24th January, 1929
PERSONAL AND CONFIDENTIAL
(Due to arrive Canberra 22.2.29)
My dear P.M.,
I send out in another letter by this mail copy of Hilton Young's  Report of the East Africa Commission-a bulky document. My object in sending it is not so much for the interest to us of the subject itself, as the possible analogy it may contain with respect to the possibility of some sort of amalgamation of the Administrations of Papua and the Mandated Territory of New Guinea.
Sir Hubert Murray (Papua)  came in to see me yesterday. I asked him in the course of conversation if he thought that the Dutch laid great store on Dutch New Guinea, and he said, to my great delight, that it was his definite impression that they did not and that they would sell it for a song. I hope and trust that you will empower me to sing the necessary song at an early date. But I really doubt whether my voice is good enough.
With regard to the development of Papua, he surprised me by saying that whereas about 10,000 natives are now employed, it is doubtful (on their present information) if more than a total of 20,000 will ever be available. The same order of figures applies to the Mandated Territory. If these are anything like correct, then mechanical aids to development will be essential. This movement is practically non-existent at present as there are probably not half-a-dozen tractors in the whole of Australian New Guinea.
Is it impossible to think of mechanical aids to tree-felling, scrub demolishing, road making, in tropical countries? One hears that Henry Ford is developing such methods in the huge areas in the vicinity of the Amazon in South America that he is putting under rubber.
Murray seems to think that there is not very much wrong with the administration of the Mandated Territory, other than that it is carried out by people who are inexperienced. He thinks it essential that Wisdom  should be allowed to come to Geneva to defend his administration before the Mandates Commission.
I send in another letter a map showing the boundaries of Australia as they are specified in the Letters Patent for the individual States. The Constitution lays down no continental boundaries and it is suggested that as the Commonwealth is now an international entity, some consideration of the situation on the part of the Attorney-General might be appropriate.
I attach a circular issued by Rowe & Pitman, a well-known Stock Exchange firm, with regard to Imperial Finance. As you will see, this is the latest form that Davenport & Cooke's attack on our Australian finance has taken.  Cooke is a member of this firm.
It is a clever memorandum and one that is difficult to answer.
I enclose cuttings about the Commonwealth Loan. It is improving to par much quicker than expected.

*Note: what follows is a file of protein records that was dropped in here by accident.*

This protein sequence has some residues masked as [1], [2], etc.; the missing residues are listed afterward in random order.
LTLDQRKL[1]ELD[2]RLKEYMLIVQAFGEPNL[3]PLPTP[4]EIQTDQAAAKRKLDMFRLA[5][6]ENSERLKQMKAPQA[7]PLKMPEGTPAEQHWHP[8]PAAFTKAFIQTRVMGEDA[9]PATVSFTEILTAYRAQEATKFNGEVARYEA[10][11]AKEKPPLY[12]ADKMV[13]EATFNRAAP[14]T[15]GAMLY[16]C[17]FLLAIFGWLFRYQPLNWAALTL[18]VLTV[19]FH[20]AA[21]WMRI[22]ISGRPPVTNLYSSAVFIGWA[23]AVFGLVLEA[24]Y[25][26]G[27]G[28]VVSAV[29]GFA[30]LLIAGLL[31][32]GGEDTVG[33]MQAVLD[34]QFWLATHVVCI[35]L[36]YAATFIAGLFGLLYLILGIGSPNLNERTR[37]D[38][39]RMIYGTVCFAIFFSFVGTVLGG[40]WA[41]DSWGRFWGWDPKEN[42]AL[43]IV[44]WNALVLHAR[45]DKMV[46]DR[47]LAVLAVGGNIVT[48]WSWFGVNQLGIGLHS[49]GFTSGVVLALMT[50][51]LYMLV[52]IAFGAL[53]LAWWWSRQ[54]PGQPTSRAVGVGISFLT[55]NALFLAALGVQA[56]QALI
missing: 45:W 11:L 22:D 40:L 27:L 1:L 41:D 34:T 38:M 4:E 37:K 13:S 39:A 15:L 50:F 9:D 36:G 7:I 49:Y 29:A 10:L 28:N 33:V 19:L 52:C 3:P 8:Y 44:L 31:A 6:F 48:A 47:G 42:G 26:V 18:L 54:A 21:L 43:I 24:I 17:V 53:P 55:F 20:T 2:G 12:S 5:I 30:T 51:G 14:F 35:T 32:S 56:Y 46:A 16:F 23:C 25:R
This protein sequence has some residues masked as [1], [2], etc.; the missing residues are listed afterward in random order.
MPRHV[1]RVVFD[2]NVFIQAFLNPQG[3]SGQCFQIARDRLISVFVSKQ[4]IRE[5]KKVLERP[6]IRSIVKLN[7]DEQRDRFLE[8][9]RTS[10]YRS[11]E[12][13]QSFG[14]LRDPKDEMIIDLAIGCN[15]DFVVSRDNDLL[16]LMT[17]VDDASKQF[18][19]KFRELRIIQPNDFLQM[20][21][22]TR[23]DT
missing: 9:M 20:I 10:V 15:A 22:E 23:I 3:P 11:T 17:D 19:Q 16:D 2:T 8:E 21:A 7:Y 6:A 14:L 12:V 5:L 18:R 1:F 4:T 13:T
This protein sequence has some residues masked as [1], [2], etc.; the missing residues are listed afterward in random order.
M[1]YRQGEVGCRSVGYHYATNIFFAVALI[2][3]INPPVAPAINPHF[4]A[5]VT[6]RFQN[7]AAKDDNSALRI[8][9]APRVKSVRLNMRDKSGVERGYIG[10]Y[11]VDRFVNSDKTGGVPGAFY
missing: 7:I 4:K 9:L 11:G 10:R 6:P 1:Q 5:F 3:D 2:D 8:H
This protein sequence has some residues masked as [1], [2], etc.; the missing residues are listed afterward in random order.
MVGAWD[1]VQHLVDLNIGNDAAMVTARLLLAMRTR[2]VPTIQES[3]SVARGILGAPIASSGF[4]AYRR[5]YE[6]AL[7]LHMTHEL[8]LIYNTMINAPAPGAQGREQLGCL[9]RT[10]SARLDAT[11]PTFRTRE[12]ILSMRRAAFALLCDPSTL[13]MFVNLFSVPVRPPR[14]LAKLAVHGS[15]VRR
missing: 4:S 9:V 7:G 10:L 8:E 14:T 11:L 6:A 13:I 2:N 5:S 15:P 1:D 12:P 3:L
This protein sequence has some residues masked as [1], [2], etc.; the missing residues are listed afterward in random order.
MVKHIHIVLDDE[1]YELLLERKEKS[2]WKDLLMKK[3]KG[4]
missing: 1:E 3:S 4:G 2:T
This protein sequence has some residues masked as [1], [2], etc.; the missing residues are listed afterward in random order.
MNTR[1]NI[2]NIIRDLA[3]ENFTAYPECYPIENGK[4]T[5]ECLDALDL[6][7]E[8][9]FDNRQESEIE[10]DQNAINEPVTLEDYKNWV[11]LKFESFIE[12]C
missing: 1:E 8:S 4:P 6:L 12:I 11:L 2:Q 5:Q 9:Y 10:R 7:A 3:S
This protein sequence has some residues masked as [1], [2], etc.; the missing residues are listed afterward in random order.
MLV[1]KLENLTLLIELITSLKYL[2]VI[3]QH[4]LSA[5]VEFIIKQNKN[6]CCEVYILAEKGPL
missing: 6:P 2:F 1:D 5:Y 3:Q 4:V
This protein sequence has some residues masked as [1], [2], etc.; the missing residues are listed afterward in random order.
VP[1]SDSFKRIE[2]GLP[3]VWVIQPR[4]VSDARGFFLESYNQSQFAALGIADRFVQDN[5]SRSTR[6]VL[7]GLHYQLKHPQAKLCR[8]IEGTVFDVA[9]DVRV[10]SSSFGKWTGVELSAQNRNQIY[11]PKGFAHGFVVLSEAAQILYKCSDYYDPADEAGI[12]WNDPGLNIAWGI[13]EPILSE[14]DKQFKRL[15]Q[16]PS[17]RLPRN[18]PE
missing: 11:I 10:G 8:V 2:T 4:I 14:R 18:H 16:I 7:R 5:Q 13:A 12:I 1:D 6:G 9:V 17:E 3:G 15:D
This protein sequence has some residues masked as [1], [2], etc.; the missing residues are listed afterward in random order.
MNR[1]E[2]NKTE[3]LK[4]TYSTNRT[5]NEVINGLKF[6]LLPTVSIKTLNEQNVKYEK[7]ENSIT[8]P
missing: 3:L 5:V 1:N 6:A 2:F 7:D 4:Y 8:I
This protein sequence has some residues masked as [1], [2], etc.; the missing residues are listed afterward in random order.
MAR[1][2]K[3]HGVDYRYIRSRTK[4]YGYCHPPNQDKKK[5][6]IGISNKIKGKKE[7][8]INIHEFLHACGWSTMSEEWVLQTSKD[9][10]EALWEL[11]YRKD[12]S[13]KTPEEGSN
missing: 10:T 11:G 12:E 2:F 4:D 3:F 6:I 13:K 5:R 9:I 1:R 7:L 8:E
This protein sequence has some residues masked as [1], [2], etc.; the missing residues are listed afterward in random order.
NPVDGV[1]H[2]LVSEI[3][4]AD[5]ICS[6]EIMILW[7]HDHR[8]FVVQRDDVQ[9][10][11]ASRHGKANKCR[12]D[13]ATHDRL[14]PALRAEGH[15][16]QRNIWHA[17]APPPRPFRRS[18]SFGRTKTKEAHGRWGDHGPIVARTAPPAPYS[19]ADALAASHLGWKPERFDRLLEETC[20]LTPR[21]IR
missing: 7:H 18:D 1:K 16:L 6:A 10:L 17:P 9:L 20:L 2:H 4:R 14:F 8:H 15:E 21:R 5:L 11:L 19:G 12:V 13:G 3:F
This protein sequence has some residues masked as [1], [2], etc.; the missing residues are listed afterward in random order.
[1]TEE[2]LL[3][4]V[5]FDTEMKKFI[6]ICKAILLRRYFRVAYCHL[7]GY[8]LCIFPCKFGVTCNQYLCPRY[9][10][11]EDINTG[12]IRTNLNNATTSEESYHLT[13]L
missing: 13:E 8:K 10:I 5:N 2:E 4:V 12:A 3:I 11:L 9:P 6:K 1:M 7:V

At lunch with Philip Kerr  this week, he put forward the following stimulating theory. Periods of expansion and prosperity have followed the successive waves of introduction of mechanical and industrial machinery. But up till the War only 500 million out of the world's 1,800 million people have benefited (or been exploited) by the rising tide of mechanisation and industrialisation. The majority of mankind still till the soil in primitive fashion and live their lives untouched by modern processes. The next phase will be the supplanting of the wooden man-pulled plough and its prototypes in backward countries (China, India, Africa, Java, etc.) by the tractor and the rest-with bettered standards of living and increased wealth to swell the markets of the big established producers of the world-England and America. The handful of rice that is all that the native has been able to produce for his own needs will be multiplied, and his increasing requirements (which he will be able to satisfy through his increasing production) will put new life into English and American factories. This can come about but slowly and by virtue of the export of capital for development from Great Britain and the United States. British capital is limited and earmarked to a great extent for home and Dominion development. American capital is abundant and looking for avenues for employment. But America is inexperienced in financing the development and exploitation of backward countries, whilst we have great experience. Co-operation between American money and British brains and experience is indicated and would provide a useful additional link to cement the Anglo-American English speaking entente. The combination would be world powerful. Mond's  'Finance Company of Great Britain and America Ltd.' may represent the first step in canalising American credit through British channels into appropriate fields.